By George Foster, President of Foster Marketing

Recently, my wife and I made a trip to Washington, D.C., for the National Ocean Industries Association (NOIA)spring meeting. It was a somber meeting as the announcement of the horrific blowout in the Gulf of Mexico was unfolding in front of many of the members.

The meeting aside, time after time I was confronted with the pall that hangs over our economy and the nation’s capital in particular – poor service, sorry attitudes and getting nickel-and-dimed to death.

It really started from the moment we checked in for the trip to D.C. Right off the bat, we were charged a $25 fee for each checked bag. These days the charge for bags might be as much as 50 percent of the fare. Thank God, Delta hasn’t followed Spirit’s lead and charged for carry-on items.

Then you get to Washington. As we all know, this isn’t the same old Washington as before.

In the good old days, prior to 2008, you knew what your cab fare was going to be to just about anywhere in D.C. It was posted in the cab. Now it’s a mystery. We traveled from the same place to the same place several times during our stay and the fares were never the same – different routes, additional passengers, language barriers.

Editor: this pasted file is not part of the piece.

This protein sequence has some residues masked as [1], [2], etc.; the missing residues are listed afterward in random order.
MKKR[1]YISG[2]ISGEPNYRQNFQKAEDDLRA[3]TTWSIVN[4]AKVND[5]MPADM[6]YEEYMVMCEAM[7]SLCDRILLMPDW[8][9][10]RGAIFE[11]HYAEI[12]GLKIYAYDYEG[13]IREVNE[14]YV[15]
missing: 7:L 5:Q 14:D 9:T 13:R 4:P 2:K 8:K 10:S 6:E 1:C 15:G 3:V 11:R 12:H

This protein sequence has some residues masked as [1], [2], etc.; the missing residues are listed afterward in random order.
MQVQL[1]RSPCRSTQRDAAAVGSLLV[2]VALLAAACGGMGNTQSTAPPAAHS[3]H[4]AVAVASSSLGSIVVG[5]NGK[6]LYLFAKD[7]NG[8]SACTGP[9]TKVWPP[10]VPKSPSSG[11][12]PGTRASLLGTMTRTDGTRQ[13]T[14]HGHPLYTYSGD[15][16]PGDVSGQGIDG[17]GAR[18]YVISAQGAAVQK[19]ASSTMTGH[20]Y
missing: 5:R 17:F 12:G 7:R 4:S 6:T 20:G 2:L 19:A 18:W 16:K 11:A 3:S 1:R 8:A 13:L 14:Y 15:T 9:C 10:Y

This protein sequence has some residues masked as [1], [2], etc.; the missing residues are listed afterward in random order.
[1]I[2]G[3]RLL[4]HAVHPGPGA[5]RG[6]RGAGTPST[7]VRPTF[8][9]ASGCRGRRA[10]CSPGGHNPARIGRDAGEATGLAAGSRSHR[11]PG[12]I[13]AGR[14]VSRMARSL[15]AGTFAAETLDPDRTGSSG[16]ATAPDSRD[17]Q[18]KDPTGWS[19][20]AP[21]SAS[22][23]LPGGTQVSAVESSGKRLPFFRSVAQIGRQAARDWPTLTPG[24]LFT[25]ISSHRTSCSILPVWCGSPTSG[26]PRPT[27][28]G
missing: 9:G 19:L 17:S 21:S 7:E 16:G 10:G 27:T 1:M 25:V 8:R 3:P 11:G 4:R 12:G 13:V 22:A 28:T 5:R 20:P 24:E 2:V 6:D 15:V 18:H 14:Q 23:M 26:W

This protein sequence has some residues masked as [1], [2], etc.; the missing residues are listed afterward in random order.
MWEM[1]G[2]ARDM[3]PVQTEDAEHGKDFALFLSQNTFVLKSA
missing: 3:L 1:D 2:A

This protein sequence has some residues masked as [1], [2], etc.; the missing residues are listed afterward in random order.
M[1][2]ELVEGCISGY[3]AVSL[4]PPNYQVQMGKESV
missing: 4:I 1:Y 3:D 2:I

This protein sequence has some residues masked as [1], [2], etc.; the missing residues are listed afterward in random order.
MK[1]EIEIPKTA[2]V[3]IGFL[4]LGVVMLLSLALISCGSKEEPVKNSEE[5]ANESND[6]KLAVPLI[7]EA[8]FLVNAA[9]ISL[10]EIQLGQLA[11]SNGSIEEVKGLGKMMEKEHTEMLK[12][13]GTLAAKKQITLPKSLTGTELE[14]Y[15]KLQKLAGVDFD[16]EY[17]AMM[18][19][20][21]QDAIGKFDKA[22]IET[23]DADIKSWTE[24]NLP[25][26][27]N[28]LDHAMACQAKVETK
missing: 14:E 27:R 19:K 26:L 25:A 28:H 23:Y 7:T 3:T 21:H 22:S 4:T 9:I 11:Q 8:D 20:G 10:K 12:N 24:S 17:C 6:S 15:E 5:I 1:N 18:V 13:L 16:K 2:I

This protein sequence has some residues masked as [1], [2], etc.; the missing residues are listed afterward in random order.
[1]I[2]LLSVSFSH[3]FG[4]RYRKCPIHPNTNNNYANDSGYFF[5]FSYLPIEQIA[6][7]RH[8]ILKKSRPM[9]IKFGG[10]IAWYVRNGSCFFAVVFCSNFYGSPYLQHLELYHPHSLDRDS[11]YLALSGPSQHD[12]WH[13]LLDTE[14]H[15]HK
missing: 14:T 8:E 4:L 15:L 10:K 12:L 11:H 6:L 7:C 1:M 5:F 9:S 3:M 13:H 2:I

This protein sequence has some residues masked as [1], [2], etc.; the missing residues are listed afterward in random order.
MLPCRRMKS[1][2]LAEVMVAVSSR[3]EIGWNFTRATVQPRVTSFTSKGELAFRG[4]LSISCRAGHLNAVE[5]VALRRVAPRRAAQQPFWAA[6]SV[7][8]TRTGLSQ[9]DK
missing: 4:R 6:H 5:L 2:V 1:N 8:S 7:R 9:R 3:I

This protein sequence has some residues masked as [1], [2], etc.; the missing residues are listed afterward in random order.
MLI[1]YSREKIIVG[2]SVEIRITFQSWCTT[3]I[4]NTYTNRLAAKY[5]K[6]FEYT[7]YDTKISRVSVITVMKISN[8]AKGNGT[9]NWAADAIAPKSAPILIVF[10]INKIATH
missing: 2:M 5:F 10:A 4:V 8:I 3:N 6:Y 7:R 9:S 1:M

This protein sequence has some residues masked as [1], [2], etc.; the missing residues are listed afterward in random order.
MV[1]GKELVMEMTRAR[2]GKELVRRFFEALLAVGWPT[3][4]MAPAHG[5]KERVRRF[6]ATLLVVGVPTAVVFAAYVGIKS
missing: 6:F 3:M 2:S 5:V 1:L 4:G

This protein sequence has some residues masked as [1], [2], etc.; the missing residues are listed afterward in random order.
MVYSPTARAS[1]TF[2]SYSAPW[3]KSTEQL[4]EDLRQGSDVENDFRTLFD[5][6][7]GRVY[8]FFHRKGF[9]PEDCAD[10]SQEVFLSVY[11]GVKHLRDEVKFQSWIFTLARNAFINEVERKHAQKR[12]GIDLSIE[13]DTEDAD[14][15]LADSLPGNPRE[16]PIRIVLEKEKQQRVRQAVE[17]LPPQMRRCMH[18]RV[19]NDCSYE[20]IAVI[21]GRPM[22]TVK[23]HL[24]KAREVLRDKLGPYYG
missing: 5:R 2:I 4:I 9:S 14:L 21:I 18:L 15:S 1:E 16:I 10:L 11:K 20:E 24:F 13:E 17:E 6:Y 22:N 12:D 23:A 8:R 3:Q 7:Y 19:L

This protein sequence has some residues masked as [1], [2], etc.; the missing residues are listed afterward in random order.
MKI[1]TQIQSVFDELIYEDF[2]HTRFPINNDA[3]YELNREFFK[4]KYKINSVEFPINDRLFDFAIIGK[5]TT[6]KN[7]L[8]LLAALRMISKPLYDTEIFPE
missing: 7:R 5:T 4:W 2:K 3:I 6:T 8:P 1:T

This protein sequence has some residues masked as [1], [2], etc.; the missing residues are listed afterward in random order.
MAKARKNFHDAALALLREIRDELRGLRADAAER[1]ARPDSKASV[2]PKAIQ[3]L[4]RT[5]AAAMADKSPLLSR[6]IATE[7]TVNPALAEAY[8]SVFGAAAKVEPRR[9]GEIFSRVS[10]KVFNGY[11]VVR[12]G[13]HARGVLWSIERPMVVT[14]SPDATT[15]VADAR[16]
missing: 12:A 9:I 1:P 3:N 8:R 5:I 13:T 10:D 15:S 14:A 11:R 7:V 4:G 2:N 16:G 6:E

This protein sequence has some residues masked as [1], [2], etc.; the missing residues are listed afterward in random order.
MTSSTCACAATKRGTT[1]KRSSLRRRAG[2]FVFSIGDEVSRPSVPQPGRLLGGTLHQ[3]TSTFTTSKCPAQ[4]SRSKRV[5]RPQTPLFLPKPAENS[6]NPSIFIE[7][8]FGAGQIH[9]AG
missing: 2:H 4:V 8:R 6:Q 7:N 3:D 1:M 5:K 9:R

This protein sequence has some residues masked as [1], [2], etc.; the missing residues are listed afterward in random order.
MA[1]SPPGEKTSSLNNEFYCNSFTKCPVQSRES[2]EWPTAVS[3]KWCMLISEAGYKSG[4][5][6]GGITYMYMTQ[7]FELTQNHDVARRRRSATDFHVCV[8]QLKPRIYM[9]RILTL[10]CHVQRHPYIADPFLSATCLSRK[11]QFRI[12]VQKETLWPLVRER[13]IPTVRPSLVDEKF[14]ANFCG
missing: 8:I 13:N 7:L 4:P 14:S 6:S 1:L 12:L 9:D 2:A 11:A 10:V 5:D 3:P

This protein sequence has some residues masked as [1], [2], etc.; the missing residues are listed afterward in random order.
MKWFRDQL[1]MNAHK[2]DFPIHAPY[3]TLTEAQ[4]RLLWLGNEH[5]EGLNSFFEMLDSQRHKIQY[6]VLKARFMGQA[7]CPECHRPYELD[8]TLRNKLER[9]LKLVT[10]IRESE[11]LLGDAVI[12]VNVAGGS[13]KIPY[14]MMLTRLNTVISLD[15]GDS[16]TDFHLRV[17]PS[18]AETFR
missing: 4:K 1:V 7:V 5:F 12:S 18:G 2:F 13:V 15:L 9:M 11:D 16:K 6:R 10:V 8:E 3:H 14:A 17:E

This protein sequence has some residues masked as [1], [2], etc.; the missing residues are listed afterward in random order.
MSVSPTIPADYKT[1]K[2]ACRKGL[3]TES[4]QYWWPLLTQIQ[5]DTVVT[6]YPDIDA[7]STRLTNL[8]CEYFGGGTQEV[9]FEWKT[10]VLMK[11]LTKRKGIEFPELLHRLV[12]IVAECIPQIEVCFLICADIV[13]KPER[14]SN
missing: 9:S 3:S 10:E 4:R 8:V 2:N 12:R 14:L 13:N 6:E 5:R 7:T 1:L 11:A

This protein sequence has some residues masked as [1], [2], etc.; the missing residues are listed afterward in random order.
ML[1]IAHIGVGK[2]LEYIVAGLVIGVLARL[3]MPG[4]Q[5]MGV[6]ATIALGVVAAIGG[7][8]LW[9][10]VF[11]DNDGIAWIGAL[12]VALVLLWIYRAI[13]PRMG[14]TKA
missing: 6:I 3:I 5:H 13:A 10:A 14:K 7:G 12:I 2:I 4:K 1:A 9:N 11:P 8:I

And, the cab guys have learned from the airlines. On the way from the airport to the hotel, there’s now a baggage charge. The big bags in the trunk are $2 each and each additional bag is 50 cents. If the driver loads them, it’s an additional fee per bag. Before we left the airport, we were more than $10 into the fare (oh, it’s an additional $3 for another passenger.)

Kind of makes you want to go solo and carry your bags in your lap.

And, the service. At most venues, we ran into zombie-faced workers with no passion or personality, only working for a pay check. It’s sad, especially when so many people are out of work and would cherish a job no matter how menial.

Even at Reagan Airport on the way home, it was distressing to enter a long, long security line and have a young TSA worker hand me a slip of paper. I asked him what it was for and he said, “There’s a time marked on the paper and you’re at the end of the line. When you get through security, hand it to an agent.” Okay, I thought.

Well, 30 minutes later, I handed it to a TSA agent. The bad news: It took 30 minutes to get through security. The good news: At least they are trying to figure it out.

When I see a wayward worker, I’m always reminded of one of my favorite all-time tapes (now on CD) – Zig Ziglar’s A Winning Attitude. There are many great stories on the CD, but my main take-away is his statement: “Your attitude, not your aptitude, will determine your altitude.”

A great attitude goes a long way toward improving service and even makes the extra fees and waiting in line almost palatable.

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